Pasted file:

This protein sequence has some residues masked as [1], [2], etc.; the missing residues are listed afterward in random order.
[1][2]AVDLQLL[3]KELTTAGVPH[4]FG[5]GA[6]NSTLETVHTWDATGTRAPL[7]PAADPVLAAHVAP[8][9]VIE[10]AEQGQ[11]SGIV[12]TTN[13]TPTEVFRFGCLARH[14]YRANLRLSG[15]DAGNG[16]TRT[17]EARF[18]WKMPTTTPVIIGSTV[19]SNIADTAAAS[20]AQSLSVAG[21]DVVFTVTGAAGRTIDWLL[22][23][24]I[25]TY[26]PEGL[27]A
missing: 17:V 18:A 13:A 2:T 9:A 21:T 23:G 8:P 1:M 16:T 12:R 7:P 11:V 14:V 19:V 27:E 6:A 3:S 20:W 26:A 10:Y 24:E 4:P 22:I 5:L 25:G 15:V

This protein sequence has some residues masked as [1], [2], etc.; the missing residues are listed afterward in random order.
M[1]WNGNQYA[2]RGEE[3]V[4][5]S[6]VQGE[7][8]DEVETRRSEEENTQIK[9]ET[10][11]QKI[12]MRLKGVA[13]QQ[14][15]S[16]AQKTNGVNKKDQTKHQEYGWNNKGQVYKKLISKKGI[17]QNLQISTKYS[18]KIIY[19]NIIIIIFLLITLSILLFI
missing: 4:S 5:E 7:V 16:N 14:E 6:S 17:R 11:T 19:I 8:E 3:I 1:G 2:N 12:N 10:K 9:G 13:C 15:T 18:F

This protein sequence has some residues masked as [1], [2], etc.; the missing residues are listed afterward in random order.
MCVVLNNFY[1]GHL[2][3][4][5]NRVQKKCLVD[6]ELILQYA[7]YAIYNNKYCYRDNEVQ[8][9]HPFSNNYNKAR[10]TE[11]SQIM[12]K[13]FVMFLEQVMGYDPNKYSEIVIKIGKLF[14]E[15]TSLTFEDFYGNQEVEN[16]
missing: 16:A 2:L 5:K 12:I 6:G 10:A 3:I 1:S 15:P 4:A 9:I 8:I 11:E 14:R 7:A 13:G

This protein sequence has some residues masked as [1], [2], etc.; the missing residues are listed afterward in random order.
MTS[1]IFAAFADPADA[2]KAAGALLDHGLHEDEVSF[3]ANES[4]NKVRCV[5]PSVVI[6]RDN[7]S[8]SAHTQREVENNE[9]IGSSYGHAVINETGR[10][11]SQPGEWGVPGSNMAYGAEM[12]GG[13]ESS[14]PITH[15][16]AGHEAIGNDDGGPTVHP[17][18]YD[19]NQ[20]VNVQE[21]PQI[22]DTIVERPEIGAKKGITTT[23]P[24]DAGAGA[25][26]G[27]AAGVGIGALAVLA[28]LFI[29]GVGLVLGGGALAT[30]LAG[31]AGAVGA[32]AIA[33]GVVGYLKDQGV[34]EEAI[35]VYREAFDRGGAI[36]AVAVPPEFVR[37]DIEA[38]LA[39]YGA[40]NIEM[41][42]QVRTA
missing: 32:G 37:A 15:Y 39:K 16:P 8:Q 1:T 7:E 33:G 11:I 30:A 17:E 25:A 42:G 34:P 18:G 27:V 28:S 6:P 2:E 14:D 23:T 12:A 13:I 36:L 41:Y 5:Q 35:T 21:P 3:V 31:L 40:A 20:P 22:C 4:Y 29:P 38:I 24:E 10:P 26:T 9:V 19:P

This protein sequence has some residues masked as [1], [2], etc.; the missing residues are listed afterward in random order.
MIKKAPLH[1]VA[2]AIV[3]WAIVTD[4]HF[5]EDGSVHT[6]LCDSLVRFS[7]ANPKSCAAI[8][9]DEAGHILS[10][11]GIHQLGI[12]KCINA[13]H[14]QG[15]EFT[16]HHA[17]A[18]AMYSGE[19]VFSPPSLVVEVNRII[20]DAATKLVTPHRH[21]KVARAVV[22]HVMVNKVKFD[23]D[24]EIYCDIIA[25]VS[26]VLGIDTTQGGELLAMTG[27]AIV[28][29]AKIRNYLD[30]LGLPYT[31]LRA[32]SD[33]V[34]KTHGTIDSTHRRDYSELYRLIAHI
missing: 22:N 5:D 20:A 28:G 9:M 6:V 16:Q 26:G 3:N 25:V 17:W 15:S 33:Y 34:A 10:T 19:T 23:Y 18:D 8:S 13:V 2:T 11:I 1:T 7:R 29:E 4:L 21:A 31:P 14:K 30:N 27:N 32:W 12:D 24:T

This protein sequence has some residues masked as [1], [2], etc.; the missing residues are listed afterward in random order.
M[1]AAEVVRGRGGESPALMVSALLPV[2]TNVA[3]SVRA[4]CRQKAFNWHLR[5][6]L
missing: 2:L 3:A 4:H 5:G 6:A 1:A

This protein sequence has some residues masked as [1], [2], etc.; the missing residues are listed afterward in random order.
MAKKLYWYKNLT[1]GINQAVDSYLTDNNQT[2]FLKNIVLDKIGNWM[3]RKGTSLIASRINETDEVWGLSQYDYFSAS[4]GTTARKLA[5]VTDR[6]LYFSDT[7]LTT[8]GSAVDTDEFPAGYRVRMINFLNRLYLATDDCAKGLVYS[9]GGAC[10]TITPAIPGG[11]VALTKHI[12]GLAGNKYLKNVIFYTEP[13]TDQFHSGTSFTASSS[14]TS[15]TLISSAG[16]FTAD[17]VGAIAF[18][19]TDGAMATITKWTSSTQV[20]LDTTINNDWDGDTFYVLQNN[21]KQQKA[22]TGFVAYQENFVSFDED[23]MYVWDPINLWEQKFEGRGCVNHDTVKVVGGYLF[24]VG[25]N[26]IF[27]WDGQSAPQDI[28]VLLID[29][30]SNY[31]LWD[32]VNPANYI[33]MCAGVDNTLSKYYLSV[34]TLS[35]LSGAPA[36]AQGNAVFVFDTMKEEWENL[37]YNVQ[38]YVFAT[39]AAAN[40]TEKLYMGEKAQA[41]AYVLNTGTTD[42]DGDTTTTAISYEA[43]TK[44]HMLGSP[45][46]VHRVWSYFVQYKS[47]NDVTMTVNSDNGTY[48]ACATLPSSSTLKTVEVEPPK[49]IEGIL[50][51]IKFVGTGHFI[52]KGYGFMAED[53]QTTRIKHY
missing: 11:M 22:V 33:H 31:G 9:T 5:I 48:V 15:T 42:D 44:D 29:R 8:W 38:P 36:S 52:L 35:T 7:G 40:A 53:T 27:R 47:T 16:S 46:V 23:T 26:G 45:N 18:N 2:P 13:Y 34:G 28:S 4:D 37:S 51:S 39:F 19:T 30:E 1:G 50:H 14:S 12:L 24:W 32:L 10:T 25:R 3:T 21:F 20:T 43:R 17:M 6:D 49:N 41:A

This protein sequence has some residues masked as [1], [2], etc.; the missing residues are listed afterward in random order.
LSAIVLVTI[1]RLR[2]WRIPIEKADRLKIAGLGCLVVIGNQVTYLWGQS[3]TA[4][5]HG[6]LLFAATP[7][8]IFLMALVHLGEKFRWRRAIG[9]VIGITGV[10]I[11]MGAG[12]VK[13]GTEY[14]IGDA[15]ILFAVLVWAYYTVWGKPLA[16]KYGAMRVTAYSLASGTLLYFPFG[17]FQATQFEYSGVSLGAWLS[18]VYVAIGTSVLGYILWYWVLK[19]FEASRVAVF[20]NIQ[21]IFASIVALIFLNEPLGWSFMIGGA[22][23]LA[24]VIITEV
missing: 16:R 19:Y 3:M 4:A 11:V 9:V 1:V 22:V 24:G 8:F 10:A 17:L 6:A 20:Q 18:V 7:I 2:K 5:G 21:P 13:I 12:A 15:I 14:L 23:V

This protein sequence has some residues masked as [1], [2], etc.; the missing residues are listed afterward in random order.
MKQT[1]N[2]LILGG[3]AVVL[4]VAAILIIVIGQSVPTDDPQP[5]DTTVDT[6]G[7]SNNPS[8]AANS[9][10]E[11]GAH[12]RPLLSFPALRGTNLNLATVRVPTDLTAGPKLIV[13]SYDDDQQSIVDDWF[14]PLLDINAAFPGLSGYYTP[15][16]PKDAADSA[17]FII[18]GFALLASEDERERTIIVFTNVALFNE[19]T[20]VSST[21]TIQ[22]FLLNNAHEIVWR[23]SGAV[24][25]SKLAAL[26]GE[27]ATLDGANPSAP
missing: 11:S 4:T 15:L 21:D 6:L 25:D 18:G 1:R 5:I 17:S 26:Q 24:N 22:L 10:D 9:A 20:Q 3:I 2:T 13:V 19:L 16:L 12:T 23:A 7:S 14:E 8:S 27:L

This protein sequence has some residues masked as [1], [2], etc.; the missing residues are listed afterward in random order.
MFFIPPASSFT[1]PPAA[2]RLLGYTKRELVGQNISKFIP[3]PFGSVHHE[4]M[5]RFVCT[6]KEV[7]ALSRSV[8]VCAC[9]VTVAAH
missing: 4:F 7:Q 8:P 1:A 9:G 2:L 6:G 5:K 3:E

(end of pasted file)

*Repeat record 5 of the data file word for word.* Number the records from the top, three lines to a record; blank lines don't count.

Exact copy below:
This protein sequence has some residues masked as [1], [2], etc.; the missing residues are listed afterward in random order.
MIKKAPLH[1]VA[2]AIV[3]WAIVTD[4]HF[5]EDGSVHT[6]LCDSLVRFS[7]ANPKSCAAI[8][9]DEAGHILS[10][11]GIHQLGI[12]KCINA[13]H[14]QG[15]EFT[16]HHA[17]A[18]AMYSGE[19]VFSPPSLVVEVNRII[20]DAATKLVTPHRH[21]KVARAVV[22]HVMVNKVKFD[23]D[24]EIYCDIIA[25]VS[26]VLGIDTTQGGELLAMTG[27]AIV[28][29]AKIRNYLD[30]LGLPYT[31]LRA[32]SD[33]V[34]KTHGTIDSTHRRDYSELYRLIAHI
missing: 22:N 5:D 20:A 28:G 9:M 6:V 16:Q 26:G 3:N 25:V 17:W 15:S 33:Y 34:A 10:T 19:T 23:Y 18:D 8:S 13:V 2:T 11:I 1:T 7:R 29:E 4:L 21:A 31:P 14:K 30:N 27:N 32:W 12:D 24:T